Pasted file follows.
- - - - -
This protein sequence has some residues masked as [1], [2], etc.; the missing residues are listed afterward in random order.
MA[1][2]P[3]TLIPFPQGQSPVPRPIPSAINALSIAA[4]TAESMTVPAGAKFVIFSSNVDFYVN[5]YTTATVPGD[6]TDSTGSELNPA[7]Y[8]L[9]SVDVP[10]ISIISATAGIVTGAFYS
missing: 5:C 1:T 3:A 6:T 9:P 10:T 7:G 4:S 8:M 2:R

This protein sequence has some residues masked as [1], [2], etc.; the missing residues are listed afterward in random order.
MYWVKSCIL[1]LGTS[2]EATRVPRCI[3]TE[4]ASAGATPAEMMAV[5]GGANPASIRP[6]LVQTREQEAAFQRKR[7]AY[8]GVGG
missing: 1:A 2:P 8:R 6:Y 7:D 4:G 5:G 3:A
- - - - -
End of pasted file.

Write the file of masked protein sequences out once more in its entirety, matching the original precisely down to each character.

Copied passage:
This protein sequence has some residues masked as [1], [2], etc.; the missing residues are listed afterward in random order.
MA[1][2]P[3]TLIPFPQGQSPVPRPIPSAINALSIAA[4]TAESMTVPAGAKFVIFSSNVDFYVN[5]YTTATVPGD[6]TDSTGSELNPA[7]Y[8]L[9]SVDVP[10]ISIISATAGIVTGAFYS
missing: 5:C 1:T 3:A 6:T 9:P 10:T 7:G 4:S 8:M 2:R

This protein sequence has some residues masked as [1], [2], etc.; the missing residues are listed afterward in random order.
MYWVKSCIL[1]LGTS[2]EATRVPRCI[3]TE[4]ASAGATPAEMMAV[5]GGANPASIRP[6]LVQTREQEAAFQRKR[7]AY[8]GVGG
missing: 1:A 2:P 8:R 6:Y 7:D 4:G 5:G 3:A